Stakes are high in this election for B.C.’s $10-a-day child care plan

by | Sep 18, 2021 | News | 0 comments

B.C. Premier John Horgan’s marquee campaign promise — the one that helped him get elected in 2017, then re-elected last fall — may be in jeopardy, or at least further complicated, depending on the outcome of this federal election.

The main parties have all made varying child care pledges, and not all of them align with the province’s.

Mere weeks before the campaign officially started, Horgan made a $3.2-billion handshake with then-Prime Minister Justin Trudeau. That deal, however, is now hanging in the balance.

B.C. was the first province to sign the bilateral agreement, which aimed to create 30,000 new daycare spaces in B.C. in the next five years.

“That would lower parent fees by 50 per cent next year and achieve $10-a-day across the province in the next five years,” said Sharon Gregson with the Coalition of Child Care Advocates of B.C. “So really significant in what advocates have been calling for, what families need, what employers need.”

The New Democrats have signaled they would support a plan like the one penned by the Liberals, however, the Conservatives are suggesting they’d ultimately scrap it in favour of a refundable tax credit for families instead.

© Ben Nelms/CBC Child care advocates insist B.C. Premier John Horgan fulfill his own long-standing $10-a-day daycare promise, no matter who forms government in Ottawa.

It would amount to reimbursements of up to $6,000, with the goal of covering up to 75 per cent of child care expenses for low-income families. Leader Erin O’Toole suggests his plan is the fairer one because it puts money directly into the pockets of parents.

“But that isn’t going to help create any new spaces for families that are on waiting lists, and sadly, it isn’t going to impact the low wages of early childhood educators,” Gregson said.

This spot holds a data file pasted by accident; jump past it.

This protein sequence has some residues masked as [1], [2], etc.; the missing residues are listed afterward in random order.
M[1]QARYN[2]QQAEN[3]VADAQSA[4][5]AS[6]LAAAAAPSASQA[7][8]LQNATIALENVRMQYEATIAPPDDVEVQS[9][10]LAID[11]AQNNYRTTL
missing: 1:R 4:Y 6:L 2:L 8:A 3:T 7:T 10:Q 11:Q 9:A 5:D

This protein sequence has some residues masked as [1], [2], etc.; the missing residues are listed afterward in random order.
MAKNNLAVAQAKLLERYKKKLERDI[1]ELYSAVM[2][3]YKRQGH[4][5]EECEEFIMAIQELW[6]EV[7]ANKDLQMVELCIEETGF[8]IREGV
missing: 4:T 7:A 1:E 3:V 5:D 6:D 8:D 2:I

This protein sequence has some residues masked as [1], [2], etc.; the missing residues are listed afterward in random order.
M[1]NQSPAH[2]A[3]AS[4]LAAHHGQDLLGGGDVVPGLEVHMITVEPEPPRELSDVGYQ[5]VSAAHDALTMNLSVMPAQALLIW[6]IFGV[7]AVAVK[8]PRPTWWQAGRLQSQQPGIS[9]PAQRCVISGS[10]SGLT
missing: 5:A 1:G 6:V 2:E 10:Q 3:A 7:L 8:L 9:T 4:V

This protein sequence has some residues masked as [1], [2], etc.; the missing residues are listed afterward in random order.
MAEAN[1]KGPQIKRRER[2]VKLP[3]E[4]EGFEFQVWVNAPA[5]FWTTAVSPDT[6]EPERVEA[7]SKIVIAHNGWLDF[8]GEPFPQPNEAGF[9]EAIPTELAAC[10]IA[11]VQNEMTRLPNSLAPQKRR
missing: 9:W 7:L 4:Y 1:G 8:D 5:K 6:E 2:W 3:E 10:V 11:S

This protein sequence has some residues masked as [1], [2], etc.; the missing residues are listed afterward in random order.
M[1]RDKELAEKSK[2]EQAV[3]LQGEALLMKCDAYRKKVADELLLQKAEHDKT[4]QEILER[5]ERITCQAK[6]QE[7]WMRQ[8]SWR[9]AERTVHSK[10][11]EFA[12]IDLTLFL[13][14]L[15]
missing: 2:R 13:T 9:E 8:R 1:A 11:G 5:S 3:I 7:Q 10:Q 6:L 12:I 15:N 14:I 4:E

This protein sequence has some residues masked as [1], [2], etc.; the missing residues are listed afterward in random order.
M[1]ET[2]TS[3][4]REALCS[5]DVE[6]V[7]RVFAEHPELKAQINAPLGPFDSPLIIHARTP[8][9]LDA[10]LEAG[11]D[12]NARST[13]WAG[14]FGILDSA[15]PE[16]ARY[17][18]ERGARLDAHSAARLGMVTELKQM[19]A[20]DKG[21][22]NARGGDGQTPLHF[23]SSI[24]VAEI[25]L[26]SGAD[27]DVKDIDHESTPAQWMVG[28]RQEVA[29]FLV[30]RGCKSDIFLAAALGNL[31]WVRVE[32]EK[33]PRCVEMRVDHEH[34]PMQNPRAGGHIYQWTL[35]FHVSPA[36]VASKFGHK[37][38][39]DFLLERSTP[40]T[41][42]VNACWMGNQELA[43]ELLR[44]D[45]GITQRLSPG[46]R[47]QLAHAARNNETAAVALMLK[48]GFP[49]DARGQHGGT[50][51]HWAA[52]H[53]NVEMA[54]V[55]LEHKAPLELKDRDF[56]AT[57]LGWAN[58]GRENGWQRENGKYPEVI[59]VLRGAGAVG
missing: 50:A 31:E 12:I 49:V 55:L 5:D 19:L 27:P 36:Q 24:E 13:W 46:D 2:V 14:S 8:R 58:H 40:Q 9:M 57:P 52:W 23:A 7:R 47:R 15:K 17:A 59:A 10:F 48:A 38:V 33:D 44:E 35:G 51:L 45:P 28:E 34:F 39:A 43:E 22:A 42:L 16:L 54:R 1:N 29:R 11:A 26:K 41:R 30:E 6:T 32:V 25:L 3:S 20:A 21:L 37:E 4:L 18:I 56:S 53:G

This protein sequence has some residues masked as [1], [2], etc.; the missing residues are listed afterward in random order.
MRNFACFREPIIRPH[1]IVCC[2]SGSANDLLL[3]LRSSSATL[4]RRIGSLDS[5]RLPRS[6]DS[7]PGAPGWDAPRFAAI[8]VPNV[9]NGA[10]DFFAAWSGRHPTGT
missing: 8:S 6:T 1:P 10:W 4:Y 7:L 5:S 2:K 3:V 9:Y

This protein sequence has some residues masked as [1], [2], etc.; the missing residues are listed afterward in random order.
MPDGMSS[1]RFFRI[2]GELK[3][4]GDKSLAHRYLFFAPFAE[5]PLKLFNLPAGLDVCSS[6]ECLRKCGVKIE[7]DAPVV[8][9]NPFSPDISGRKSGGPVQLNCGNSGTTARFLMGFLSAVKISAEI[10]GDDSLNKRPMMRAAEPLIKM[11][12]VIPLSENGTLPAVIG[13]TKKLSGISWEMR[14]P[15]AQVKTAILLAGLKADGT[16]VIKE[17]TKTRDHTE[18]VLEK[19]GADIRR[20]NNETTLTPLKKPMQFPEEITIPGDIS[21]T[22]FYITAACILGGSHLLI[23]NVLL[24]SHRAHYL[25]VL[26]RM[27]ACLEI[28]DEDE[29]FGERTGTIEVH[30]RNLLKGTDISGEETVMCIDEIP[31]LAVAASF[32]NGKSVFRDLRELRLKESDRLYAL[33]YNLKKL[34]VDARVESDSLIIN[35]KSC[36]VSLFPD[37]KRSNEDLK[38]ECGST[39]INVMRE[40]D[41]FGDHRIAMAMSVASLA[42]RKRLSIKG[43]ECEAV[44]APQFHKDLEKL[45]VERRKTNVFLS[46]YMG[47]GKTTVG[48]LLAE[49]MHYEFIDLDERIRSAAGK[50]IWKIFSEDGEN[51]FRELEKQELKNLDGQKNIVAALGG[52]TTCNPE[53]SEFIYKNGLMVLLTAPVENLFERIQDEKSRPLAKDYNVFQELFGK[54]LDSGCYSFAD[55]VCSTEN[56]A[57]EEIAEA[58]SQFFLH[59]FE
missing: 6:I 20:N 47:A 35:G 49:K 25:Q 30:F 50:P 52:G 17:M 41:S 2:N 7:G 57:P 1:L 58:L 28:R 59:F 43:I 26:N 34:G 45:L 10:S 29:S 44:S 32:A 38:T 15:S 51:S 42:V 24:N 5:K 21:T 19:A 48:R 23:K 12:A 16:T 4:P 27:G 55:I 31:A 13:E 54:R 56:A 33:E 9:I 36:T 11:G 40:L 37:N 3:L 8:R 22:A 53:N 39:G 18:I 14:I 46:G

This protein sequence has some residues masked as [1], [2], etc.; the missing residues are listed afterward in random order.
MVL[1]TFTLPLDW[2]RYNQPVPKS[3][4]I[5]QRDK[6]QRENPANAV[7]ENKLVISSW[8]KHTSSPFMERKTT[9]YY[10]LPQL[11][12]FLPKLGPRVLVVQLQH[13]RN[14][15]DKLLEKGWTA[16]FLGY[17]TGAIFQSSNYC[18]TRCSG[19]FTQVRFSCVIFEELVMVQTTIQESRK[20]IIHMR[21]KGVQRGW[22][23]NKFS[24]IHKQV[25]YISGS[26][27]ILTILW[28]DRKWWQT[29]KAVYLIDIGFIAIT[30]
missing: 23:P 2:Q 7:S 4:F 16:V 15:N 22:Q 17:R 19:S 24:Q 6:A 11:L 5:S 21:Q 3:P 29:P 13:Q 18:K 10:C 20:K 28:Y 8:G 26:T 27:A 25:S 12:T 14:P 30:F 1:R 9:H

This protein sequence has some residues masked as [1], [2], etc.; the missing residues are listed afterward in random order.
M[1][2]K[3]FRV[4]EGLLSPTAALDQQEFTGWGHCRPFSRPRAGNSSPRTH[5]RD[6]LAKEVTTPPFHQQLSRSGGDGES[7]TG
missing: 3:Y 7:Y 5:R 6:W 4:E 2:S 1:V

Horgan has said the reality of universal $10-a-day daycare in B.C. is critically dependent on federal funding, although advocates argue he has a responsibility to see it through provincially no matter who forms government in Ottawa.

“This election is really pivotal for the future of child care,” said Gregson. “But with our without federal commitment, we’ll still be holding the B.C. NDP to account to deliver on $10-a-day.”

She points to B.C.’s latest fiscal update that revealed a budget deficit roughly $3 billion dollars lower than forecast. She wants a commitment from the province that child care be prioritized to benefit from any financial upswings.

Premier playing careful politics

On the 8th of July, the day Horgan and Trudeau announced the $10-a-day child care deal in the Lower Mainland, the two posed for a photo-op eating lunch together. That very day, also in B.C., NDP Leader Jagmeet Singh happened to be making an announcement of his own in Duncan.

Those optics, though subtle to some, may not soon be forgotten, according to political watchers.

“The indelible part of it is that the NDP premier went for a White Spot burger with the prime minister and not with the leader of the federal NDP — so that visual is there and it lives on,” said Gerald Baier, a political science professor at the University of British Columbia.

“Much like [former Alberta premier] Peter Lougheed once clinked glasses with [former prime minister] Pierre Trudeau to celebrate a natural resource deal; Lougheed said that was the worst glass of wine he ever had because it lingered as an image.”

The provincial and federal NDP are heavily intertwined at their roots.

Baier says Horgan is walking a tightrope trying to maintain a close relationship with Trudeau’s Liberals for the sake of B.C.’s interests, while not turning his back on Singh.

“It’s really hard for Horgan to go against the leader of the federal NDP in order to try to secure the things that he’s trying to get through inter-governmental relations — he’s had to play it really careful,” he said.

“So I’m not surprised that his photo-ops with Trudeau were strategically timed in the pre-campaign period.”